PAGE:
Evenly divide the batter into your prepared baking pans and bake in your preheated oven for about 25 minutes or until a toothpick inserted in the center comes out clean. Allow the cakes to cool completely before frosting.

Make the frosting: In the clean bowl of a stand mixer fitted with the paddle attachment, beat the butter on medium speed until smooth and creamy, about 1 minute. Add the reserved cherry puree about about 1/2 cup of the powdered sugar. Keep adding powdered sugar, about 1/2 cup at a time, until you achieve your desired consistency. Add the vanilla.

Assemble the cake: After the cakes have completely cooled, place one cake down on a cake plate, flat side up, and frosting with about 1/2 cup of buttercream. If desired, add extra cherries on top of the frosting. Place another cake layer, flat side down, on top of the filling. Frost the top and sides with remaining frosting. Garnish as desired - with fresh cherries, whipped cream flowers, chocolate shavings, or whatever makes you happy.

Leftover cake should be stored, covered, in the refrigerator and will keep for several days.

Yield: About 10-12 servings

Source: Indigo's Sugar Spectrum


Sunday, July 19, 2015

Homemade English muffins

Stop buying the pre-packaged English muffins at the store and make your own version at home where you control the ingredients. Toast them up, add your favorite fruit spread, honey or butter and enjoy a delicious breakfast or snack anytime!

Eva's warning: This is an overnight recipe. It will require you creating a starter (dough) for ~12 hours plus another overnight rise. Once shaped, the dough will require another 1 hour to rise. Plan accordingly!

Prior to my current muffin obsession, I had an English muffin problem. I ate one every day for what seemed like months. I kept buying those commercially made ones at the grocery store. I did my best to buy the whole wheat ones so they seemed a bit healthier. After eating English muffins for many weeks, I finally branched out into other breakfast items.

Recently, I got tired of making muffins so I went back to my original English muffin craze. As expected, I bought the brand at my local grocery store. My husband started reading the ingredients and was not too happy with what he saw. He did some follow-up research and read online that mass-produced English muffins contained a lot more preservatives and shelf stabilizers than what we'd typically expect. At that moment, he encouraged me to make some of my own.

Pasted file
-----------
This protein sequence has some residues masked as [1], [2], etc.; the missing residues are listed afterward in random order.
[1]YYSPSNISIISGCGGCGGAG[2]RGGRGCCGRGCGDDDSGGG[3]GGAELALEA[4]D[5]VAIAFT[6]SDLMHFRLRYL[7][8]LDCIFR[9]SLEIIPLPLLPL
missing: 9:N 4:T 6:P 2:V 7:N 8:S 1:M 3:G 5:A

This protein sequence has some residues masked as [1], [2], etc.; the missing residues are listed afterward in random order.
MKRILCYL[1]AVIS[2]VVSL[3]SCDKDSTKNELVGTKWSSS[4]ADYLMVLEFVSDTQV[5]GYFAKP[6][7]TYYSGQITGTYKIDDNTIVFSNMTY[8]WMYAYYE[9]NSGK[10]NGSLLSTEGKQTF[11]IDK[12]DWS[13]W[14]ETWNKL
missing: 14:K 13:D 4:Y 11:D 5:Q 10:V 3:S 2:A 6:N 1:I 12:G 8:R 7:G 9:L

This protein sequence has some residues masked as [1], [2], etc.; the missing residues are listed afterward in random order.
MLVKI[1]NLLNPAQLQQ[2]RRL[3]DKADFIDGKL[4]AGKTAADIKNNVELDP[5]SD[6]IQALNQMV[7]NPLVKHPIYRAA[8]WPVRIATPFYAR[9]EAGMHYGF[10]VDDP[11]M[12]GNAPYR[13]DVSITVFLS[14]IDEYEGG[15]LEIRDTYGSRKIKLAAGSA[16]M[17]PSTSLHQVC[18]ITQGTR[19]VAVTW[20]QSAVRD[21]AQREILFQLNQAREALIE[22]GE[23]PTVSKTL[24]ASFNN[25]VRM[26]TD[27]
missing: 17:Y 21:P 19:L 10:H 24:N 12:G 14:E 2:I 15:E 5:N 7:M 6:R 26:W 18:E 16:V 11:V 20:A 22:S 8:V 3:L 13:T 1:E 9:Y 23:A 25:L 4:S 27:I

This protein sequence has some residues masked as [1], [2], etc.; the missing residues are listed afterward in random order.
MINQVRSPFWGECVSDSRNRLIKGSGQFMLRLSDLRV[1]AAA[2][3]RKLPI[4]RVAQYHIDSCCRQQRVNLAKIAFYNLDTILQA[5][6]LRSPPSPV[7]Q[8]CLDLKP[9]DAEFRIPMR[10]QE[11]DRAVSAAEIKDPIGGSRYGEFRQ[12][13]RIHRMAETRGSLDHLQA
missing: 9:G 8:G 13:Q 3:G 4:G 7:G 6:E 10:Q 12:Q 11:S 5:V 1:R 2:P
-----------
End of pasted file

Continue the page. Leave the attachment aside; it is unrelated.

I freaked out a little bit because I had never made English muffins before. What if I failed? What if my yeast never rose? What if I didn't have the time? I pushed those negative thoughts away and decided to take a leap of faith and just try it. I mean, who cares if they turned out ugly, right? Homemade muffins beat mass-produced ones any day.

I did my research and found a few contending recipes. I finally chose this one since it involved a technique I had never attempted before: creating a starter dough. Sourdough has been on my to-bake list for a while, so this recipe would be a great introduction to that process. I set aside a day and a half to make these and am glad I tried.

Since I was used to the commercially made English muffins, I didn't know what to expect. The muffins were light and tender, similar to a freshly made bread. The muffins were slightly tangy from the sourdough-like starter, so it was a nice contrast to the sweet fruit jam that I spread on top. My family and I all enjoyed these homemade muffins, and I hope yours will too!

Homemade English muffins
  • 3/4 (3 and 1/3 ounces) all-purpose or bread flour
  • 1/2 cup room temperature water
  • 1/2 teaspoon active dry or instant yeast
English muffins
  • 1 cup milk of choice
  • 1 teaspoon active dry or instant yeast